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The New Politics of the Handmade: Craft, Art and Design
is a publication on contemporary craft politics edited by Anthea Black and Nicole Burisch.

The New Politics of the Handmade examines the role of contemporary art, craft and design as part of a dramatically shifting global economy. Current interest in virtually every aspect of the handmade appears in Do-It-Yourself, Craftivism, sustainable living, decolonial practices and aesthetics, and a new focus on labour and materiality in visual art and museums. The handmade has become inseparable from capitalist modes of production and consumption, and this change demands new understandings of objects, aesthetics and labour. New writing and artists projects by international scholars and practitioners look at the politics of scarcity, hoarding and sustainability, craftivism and ‘ethical’ consumption, urban space and new technologies, race, cultural heritage and sovereignty. The authors offer a radical rethink of the politics and economics of the handmade, and claim craft as a dynamic critical field for thinking through the most immediate issues of our time.

Table of contents
Introduction, Anthea Black (California College of the Arts, USA) and Nicole Burisch (National Gallery of Canada)
1. From Craftivism to Craftwashing, Anthea Black (California College of the Arts, USA) and Nicole Burisch (National Gallery of Canada)
2. Ethical Fashion, Craft and the New Spirit of Global Capitalism, Elke Gaugele (Academy of Fine Arts Vienna, Austria)
3. Selven O’Keef Jarmon: Beading Across Geographies, Nicole Burisch (National Gallery of Canada)
4. The Making of Many Hands: Artisanal Production and Neighborhood Redevelopment in Contemporary Socially Engaged Art, Noni Brynjolson (University of Indianapolis, USA)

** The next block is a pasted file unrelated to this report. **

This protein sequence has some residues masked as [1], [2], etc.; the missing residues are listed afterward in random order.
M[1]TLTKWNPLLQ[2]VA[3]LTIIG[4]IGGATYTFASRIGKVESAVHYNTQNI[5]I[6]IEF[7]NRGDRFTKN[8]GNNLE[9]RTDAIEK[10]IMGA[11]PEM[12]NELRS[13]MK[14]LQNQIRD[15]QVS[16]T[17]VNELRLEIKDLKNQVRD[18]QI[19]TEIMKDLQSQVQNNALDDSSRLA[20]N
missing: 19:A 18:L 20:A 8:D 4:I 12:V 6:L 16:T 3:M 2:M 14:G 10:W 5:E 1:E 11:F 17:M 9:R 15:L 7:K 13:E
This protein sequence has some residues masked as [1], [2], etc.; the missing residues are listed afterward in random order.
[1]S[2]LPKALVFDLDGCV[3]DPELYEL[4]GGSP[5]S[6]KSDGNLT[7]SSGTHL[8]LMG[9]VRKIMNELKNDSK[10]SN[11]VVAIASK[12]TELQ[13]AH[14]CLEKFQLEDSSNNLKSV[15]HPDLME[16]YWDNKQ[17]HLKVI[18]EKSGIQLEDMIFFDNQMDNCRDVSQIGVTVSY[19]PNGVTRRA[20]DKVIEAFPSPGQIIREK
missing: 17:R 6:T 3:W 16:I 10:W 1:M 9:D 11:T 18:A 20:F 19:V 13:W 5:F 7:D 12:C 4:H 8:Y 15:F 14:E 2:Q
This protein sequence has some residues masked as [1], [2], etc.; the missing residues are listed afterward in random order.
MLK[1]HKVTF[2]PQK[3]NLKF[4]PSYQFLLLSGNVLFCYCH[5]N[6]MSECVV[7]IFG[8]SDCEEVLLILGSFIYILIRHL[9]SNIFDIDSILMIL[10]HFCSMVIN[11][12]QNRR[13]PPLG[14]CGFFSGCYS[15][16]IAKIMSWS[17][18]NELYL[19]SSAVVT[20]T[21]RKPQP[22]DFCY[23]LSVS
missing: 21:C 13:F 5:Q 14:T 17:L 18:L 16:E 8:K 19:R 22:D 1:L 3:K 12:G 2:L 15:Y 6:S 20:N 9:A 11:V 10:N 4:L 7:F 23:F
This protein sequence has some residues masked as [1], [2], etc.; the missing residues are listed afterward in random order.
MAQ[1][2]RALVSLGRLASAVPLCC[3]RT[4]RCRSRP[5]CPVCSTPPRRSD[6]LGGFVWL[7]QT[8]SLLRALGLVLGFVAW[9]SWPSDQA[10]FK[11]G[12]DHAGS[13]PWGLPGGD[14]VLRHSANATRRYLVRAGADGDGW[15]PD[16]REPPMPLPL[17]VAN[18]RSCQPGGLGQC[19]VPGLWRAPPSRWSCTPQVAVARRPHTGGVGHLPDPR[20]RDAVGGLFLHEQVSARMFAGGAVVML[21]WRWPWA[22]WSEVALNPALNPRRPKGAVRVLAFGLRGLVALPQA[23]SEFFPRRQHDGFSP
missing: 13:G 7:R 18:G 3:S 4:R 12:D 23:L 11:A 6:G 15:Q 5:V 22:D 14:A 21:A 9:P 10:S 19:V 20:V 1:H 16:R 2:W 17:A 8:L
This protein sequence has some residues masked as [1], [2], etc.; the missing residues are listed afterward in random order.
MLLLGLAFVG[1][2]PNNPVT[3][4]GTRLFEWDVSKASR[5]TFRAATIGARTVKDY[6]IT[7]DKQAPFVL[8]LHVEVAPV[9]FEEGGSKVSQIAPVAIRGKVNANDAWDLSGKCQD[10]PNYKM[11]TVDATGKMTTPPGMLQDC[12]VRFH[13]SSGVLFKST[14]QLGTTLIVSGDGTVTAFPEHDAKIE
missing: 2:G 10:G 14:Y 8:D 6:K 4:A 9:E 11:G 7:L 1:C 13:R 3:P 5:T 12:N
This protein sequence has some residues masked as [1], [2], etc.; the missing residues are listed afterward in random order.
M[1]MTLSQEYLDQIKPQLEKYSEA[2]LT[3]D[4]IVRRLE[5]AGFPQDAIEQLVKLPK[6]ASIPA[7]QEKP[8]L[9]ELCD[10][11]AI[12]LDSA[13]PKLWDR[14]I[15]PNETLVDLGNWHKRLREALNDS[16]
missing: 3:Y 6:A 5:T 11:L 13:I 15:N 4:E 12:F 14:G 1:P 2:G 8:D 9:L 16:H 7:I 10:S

5. That Looks Like Work: The Total Aesthetics of Handcraft, Shannon R. Stratton (Ox-Bow School of Art and Artists Residency, USA)
6. Craft as Property as Liberalism as Problem, Leopold Kowolik (Sheridan College and York University, Canada)
7. Zahner Metals: Architectural Fabrication and Craft Labour, Peggy Deamer (Yale University and Deamer Studio, USA)
8. Capitalising on Community: The Makerspace Phenomenon, Diana Sherlock (Alberta University of the Arts, Canada)
9. Morehshin Allahyari: On Material Speculation, Alexis Anais Avedisian (NYC Media Lab, USA) and Anna Khachiyan (independent, USA)
10. From Molten Plastic to Polished Mahogany: Bricolage and Scarcity in 1990s Cuban Art, Blanca Serrano Ortiz De Solórzano (Institute for Studies on Latin American Art, USA)
11. Things Needed Made, Nasrin Himada (independent scholar, Canada)
12. Secret Stash: Textiles, Hoarding, Collecting, Accumulation and Craft, Kirsty Robertson (Western University, Canada)
13. Shinique Smith: Lines that Bind, Julia Bryan-Wilson (University of California, USA)
14. Margarita Cabrera: Landscapes of Nepantla, Laura August (independent scholar, Guatemala/USA)
15. The Sovereign Stitch: Re-reading Embroidery as a Critical Feminist-Decolonial Text, Ellyn Walker (Queen’s University, Canada)
16. Ursula Johnson: Weaving Histories and Netukulimk in L’nuwelti’k (We Are Indian) and Other Works, Heather Anderson (Carleton University Art Gallery, Canada)
17. ‘The Black Craftsman Situation’: A Critical Conversation about Race and Craft
Sonya Clark (Amherst College, USA), Wesley Clark (artist, USA), Bibiana Obler (George Washington University, USA), Mary Savig (Renwick Gallery, Smithsonian American Art Museum, USA), Joyce J. Scott (artist, USA) and Namita Gupta Wiggers (Warren Wilson College, USA)

Reviews
“This exciting new anthology is an engaged and comprehensive overview of the political and ethical debates of contemporary craft and its pervasive social commitments.” –  Jenni Sorkin, Associate Professor, History of Art & Architecture, University of California, Santa Barbara, USA,